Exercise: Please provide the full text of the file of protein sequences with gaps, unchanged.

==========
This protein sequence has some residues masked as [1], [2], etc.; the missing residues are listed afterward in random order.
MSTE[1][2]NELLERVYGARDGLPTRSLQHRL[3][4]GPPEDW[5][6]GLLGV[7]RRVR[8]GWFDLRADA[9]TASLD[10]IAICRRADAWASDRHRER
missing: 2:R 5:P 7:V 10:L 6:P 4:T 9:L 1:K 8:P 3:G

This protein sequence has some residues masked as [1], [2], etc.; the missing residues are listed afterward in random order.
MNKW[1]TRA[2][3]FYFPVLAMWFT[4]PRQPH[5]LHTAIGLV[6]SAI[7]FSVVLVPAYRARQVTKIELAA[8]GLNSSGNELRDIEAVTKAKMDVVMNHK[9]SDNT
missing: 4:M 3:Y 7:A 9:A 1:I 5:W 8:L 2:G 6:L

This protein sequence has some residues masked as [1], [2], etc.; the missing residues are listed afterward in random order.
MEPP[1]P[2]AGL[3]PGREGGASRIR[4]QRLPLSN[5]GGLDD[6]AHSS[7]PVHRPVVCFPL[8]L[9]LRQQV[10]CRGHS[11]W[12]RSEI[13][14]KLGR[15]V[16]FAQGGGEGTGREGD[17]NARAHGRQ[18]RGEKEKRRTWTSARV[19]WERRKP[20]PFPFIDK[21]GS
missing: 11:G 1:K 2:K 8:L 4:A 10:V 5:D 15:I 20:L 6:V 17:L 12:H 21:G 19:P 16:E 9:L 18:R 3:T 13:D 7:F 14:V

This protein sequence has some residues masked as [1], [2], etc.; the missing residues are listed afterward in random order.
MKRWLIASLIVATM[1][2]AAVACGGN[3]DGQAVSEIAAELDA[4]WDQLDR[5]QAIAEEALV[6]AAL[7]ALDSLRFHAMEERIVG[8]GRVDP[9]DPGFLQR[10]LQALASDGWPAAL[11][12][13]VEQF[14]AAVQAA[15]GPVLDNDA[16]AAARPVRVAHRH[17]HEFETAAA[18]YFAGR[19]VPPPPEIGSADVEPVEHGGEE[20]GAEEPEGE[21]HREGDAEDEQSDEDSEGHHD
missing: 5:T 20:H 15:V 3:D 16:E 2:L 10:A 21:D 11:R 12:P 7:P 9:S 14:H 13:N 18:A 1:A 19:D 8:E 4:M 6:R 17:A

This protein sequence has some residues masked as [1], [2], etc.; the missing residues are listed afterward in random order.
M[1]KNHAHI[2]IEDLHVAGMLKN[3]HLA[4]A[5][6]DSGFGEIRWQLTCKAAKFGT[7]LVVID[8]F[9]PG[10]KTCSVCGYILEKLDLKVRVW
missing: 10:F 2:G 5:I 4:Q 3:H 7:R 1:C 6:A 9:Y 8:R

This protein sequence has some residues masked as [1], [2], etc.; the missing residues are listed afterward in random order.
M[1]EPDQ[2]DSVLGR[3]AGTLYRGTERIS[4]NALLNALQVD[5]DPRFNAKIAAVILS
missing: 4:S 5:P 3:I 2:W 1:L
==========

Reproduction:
This protein sequence has some residues masked as [1], [2], etc.; the missing residues are listed afterward in random order.
MSTE[1][2]NELLERVYGARDGLPTRSLQHRL[3][4]GPPEDW[5][6]GLLGV[7]RRVR[8]GWFDLRADA[9]TASLD[10]IAICRRADAWASDRHRER
missing: 2:R 5:P 7:V 10:L 6:P 4:T 9:L 1:K 8:P 3:G

This protein sequence has some residues masked as [1], [2], etc.; the missing residues are listed afterward in random order.
MNKW[1]TRA[2][3]FYFPVLAMWFT[4]PRQPH[5]LHTAIGLV[6]SAI[7]FSVVLVPAYRARQVTKIELAA[8]GLNSSGNELRDIEAVTKAKMDVVMNHK[9]SDNT
missing: 4:M 3:Y 7:A 9:A 1:I 5:W 8:L 2:G 6:L

This protein sequence has some residues masked as [1], [2], etc.; the missing residues are listed afterward in random order.
MEPP[1]P[2]AGL[3]PGREGGASRIR[4]QRLPLSN[5]GGLDD[6]AHSS[7]PVHRPVVCFPL[8]L[9]LRQQV[10]CRGHS[11]W[12]RSEI[13][14]KLGR[15]V[16]FAQGGGEGTGREGD[17]NARAHGRQ[18]RGEKEKRRTWTSARV[19]WERRKP[20]PFPFIDK[21]GS
missing: 11:G 1:K 2:K 8:L 4:A 10:V 5:D 15:I 20:L 6:V 17:L 12:H 21:G 19:P 16:E 9:L 18:R 3:T 13:D 7:F 14:V

This protein sequence has some residues masked as [1], [2], etc.; the missing residues are listed afterward in random order.
MKRWLIASLIVATM[1][2]AAVACGGN[3]DGQAVSEIAAELDA[4]WDQLDR[5]QAIAEEALV[6]AAL[7]ALDSLRFHAMEERIVG[8]GRVDP[9]DPGFLQR[10]LQALASDGWPAAL[11][12][13]VEQF[14]AAVQAA[15]GPVLDNDA[16]AAARPVRVAHRH[17]HEFETAAA[18]YFAGR[19]VPPPPEIGSADVEPVEHGGEE[20]GAEEPEGE[21]HREGDAEDEQSDEDSEGHHD
missing: 5:T 20:H 15:V 3:D 16:E 2:L 10:A 21:D 11:R 12:P 7:P 9:S 14:H 13:N 18:A 1:A 19:D 8:E 4:M 6:R 17:A

This protein sequence has some residues masked as [1], [2], etc.; the missing residues are listed afterward in random order.
M[1]KNHAHI[2]IEDLHVAGMLKN[3]HLA[4]A[5][6]DSGFGEIRWQLTCKAAKFGT[7]LVVID[8]F[9]PG[10]KTCSVCGYILEKLDLKVRVW
missing: 10:F 2:G 5:I 4:Q 3:H 7:R 1:C 6:A 9:Y 8:R

This protein sequence has some residues masked as [1], [2], etc.; the missing residues are listed afterward in random order.
M[1]EPDQ[2]DSVLGR[3]AGTLYRGTERIS[4]NALLNALQVD[5]DPRFNAKIAAVILS
missing: 4:S 5:P 3:I 2:W 1:L